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  • Widescreen 1.78:1
  • 16:9 Enhanced
  • Dual Layer (RSDL 45:00)
  • English: Dolby Digital 5.1 Surround
  • Italian: Dolby Digital 5.1 Surround
  • French: Dolby Digital Stereo
  • Spanish: Dolby Digital Stereo
  • German: Dolby Digital Stereo
    English, French, Spanish, German, Greek, Russian, Dutch, Arabic, Portuguese, Turkish, Danish, Swedish, Norwegian, Finnish
  • Theatrical trailer
  • Animated menus

Rumble Fish

Universal/Universal . R4 . COLOR . 90 mins . M15+ . PAL


Based on S.E. Hinton’s novel of the same name, Rumble Fish tells the story of Rusty James, played by a young and very stylish Matt Dillon (if the 80s are your thing, that is), who is trying to live up to his missing brother’s reputation as a gang leader in a small town. Rusty James’ brother, The Motorcycle Boy, played by a spunky young Mickey Rourke, former gang leader, had ceased gang ‘rumbles’ before his departure, yet Rusty James needs to do something and breaks this truce in a fight with Bill Wilcox, seriously injuring himself. This moment though marks the entrance of The Motorcycle Boy and his rather vacant return to this little town, saving the day and his brother’s life.

His brother has experienced a whole new world whilst away and appears rather dreamy and empty back home. His brother’s return marks the start of Rusty James’ journey of self discovery as his shallow relationships crumble, friendships change, loyalties are strengthened and ultimately he is able to see beyond his brother’s alias and reputation.

Like S.E. Hinton’s The Outsiders, Rumble Fish is a richly layered work that is portrayed well on screen, including a superbly told story that is able to grab the audience and drag them through the duration without prior knowledge of the texts necessary. This reviewer can remember studying The Outsiders back in high school, and found Rumble Fish to be in a similar vein of storytelling, and one that is made to be thoroughly enjoyable. While both written by the same author, and films directed by the same director, don’t get confused and think that these films are interrelated. They are both great cinematic feats, and well worthy of a night’s entertainment each, and unique in their own right.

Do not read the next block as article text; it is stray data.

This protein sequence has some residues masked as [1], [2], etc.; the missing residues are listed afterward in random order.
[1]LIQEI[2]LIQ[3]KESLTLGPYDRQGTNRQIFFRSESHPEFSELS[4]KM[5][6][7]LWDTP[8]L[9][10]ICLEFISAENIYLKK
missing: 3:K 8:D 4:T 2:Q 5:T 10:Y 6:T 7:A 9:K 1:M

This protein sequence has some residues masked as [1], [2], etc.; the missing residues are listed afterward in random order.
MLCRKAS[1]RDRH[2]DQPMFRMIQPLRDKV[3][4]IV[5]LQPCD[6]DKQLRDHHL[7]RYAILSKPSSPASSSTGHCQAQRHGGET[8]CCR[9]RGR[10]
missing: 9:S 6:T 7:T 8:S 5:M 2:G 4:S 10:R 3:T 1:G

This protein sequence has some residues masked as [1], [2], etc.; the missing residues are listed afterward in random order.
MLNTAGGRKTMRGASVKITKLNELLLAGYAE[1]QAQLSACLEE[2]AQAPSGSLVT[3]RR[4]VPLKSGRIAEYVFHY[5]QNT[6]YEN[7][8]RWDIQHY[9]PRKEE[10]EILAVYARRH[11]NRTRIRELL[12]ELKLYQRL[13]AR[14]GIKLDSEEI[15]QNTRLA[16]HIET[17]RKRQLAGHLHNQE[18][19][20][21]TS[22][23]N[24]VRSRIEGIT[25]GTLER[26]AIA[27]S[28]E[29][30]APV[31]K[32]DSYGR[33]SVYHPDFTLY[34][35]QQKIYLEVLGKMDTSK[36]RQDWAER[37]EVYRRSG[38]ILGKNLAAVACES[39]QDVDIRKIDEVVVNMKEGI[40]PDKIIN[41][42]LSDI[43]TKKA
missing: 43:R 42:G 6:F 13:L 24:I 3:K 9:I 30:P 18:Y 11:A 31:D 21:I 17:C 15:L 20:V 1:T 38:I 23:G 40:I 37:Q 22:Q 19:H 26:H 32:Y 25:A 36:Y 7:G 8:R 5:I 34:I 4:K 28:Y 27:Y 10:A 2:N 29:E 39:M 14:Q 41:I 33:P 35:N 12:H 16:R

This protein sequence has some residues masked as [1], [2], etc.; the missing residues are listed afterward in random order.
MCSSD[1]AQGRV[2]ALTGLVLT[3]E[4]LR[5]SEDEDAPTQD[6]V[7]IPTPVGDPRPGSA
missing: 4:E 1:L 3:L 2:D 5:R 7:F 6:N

Featuring knockout performances from Dillon, Rourke and the beautiful Diane Lane, not to mention strength from Nicolas Cage and mystery from Laurence Fishbourne, Rumble Fish is a great example of teenage actors grasping complex teenage roles and soaring high with them.


Filmed nearly entirely in black and white, this film from 1983 doesn’t live up too well on DVD with a few rather frustrating annoyances. Presented in an anamorphically enhanced widescreen aspect of 1.78:1, Rumble Fish is full of grain, low level noise and film artefacts. More than you can poke a stick at. The usual specks and spots go past and in comparison to other artefacts, these are the least of your worries. Sadly, simple scratches as well as more complex source print damage is visible at times during the film and gives the transfer a rather sad look. Colour, in the odd occasion where it is used, is vividly painted, capturing that rather surreal saturation of the early 80s. As with many of Universal’s transfers, aliasing is disturbingly apparent and when combined with the constant display of artefacts, creates a rather distracting image to watch. The cinematography, reminiscent of Coppola’s Koyaanisqatsi, admittedly is aesthetically interesting, yet these issues in the transfer restrict the exquisite beauty to shine through. The subtitles, presented in a swarm of languages, are rather abridged from the actual dialogue and at times makes them feel rather wasted given the quality of the audio. The font, quite techno-type, is definitely not fitting for the genre of film, and takes up a fair whack of space compared to a nicer sans serif font, which may have actually led to including more complete lines.


The Dolby Digital 5.1 English audio is your prime listening option and sadly it’s a little below par. Dialogue is predominantly clear, however just gets totally drowned when effects come in which ring loudly from every effects speaker. The keyword which this 5.1 mix requires is ‘subtlety’. So keep that remote handy because she’ll be going up and down more times than an elevator operator. Definition of the sound is a little shallow at times, creating the effect of noise rather than a mastered soundtrack, and with no option of a stereo or mono track in sight, this slightly flawed track is all we have to play with.


16:9 enhanced menus start the disc off and enable you to access Rumble Fish’s only extra of a theatrical trailer directly from the main menu.


Coppola creates an artistically stylised world with the qualities of film noir cinema thrown in a tumble drier with 80s fashions. Beautifully shot in the cynical look of black and white, Rumble Fish gradually unfolds on screen with well-paced drama and a warm story that is accessible on many layers. It is just a pity that Universal’s transfer isn’t up to scratch as this is what is truly holding this film back.

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      And I quote...
    "Fumble which?"
    - Martin Friedel
      Review Equipment
    • DVD Player:
          Sony DVP-NS530
    • TV:
          Sharp SX76NF8 76cm Widescreen
    • Speakers:
          Sony SS-CNP2
    • Centre Speaker:
          Sony SS-MSP2
    • Surrounds:
          Sony SS-MSP2
    • Subwoofer:
          Sony SA-WMSP3
    • Audio Cables:
          Standard Optical
    • Video Cables:
          Standard Component RCA
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